|• To provide an overview of embodiment issues in qualitative tourism research methods.|
|• To give examples of good practice drawing from feminist analysis of embodiment in tourism studies.|
|• To raise questions about power dynamics in the intersections of researcher and the researched in terms of embodiment and reflexivity.|
This chapter addresses questions of embodied experience and power in qualitative tourism research, drawing on a litany of embodied power relations often recited in literature on the body: gender, sexuality, ethnicity, race, nationality, class, age and (dis)able-bodiness. Naturally I see these questions from my own positions as a woman, straight, Anglo, white redhead, American middle-class and middle-aged, semi-dyslexic, lefthanded researcher. I rarely discuss all these aspects of my persona at once, and have written about my position in terms only of gender in past work. However, all of what I am affects the problems I see and the power dynamics I experience as a researcher. Don't worry, this chapter is not all about me. Qualitative (and I would argue quantitative as well) research must acknowledge the researcher's positionality intersecting with that of the researched in order to understand how our understandings are constructed. This is not a unique observation, as we all know that knowledge is not created in a vacuum. My question here is what might we learn from such observations to promote more equitable human conditions in the course of our research about tourism. Power relations in research, in terms of who controls what, how hierarchies are built, maintained and changed, and how equality occurs, all emanate out of these intersections within multiple contexts.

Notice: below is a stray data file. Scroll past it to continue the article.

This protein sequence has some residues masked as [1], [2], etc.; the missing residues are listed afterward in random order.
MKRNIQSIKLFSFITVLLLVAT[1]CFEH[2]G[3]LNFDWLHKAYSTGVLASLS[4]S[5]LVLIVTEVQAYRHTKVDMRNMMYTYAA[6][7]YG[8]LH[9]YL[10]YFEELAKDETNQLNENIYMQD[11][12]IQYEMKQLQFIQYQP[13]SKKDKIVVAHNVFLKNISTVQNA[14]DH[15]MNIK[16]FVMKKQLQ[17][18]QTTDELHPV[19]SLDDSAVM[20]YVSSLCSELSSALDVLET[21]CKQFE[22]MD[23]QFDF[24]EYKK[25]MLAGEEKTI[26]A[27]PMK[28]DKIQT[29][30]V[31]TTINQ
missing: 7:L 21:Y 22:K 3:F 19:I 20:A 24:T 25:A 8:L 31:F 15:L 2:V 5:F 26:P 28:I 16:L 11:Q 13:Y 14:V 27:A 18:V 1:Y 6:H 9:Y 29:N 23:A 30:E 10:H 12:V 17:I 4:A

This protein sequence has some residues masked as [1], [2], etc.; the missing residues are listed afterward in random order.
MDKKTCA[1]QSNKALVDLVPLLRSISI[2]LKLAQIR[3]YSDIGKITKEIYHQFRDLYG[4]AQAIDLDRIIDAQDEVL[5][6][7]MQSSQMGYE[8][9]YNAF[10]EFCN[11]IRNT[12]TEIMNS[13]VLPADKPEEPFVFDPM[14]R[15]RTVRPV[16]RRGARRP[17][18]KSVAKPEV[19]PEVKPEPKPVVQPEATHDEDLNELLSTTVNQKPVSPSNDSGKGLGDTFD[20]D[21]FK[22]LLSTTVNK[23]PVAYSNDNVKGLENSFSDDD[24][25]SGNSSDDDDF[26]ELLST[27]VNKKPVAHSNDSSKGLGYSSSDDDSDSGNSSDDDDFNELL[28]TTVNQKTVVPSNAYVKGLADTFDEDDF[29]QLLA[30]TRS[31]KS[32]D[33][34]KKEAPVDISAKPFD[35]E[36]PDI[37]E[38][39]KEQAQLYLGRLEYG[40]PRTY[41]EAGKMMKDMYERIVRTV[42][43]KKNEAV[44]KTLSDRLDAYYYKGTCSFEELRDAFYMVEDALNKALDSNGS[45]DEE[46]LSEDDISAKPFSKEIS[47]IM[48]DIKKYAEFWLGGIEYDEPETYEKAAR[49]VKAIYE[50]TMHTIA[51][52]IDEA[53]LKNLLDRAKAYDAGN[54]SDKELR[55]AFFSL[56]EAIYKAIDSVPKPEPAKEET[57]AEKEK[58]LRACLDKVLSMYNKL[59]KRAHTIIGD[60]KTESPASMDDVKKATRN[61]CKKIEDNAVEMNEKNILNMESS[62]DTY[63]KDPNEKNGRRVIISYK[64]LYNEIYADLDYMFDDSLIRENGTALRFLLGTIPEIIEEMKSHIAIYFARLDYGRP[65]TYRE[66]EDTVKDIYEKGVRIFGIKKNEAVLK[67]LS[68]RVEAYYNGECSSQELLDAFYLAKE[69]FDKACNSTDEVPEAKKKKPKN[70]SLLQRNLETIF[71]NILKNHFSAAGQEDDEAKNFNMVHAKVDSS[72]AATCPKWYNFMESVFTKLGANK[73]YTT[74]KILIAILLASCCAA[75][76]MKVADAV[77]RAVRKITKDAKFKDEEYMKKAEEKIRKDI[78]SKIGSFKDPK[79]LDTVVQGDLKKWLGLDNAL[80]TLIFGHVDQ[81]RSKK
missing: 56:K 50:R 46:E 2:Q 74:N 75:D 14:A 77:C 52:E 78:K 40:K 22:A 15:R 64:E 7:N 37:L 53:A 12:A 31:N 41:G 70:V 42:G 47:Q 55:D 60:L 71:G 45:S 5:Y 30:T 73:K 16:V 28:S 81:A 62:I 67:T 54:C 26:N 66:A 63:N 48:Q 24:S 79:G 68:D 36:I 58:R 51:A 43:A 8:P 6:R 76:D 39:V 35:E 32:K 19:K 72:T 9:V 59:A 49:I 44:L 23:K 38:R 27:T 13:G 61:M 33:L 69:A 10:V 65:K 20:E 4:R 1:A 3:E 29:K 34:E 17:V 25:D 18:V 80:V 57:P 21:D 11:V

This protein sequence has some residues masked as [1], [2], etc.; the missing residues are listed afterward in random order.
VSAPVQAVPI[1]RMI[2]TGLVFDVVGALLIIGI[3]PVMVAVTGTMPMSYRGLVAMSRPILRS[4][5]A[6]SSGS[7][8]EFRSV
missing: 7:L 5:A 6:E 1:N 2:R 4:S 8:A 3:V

A focus on embodiment in qualitative research acknowledges the corporal selves of the researchers' as well as the researched 'subjects' as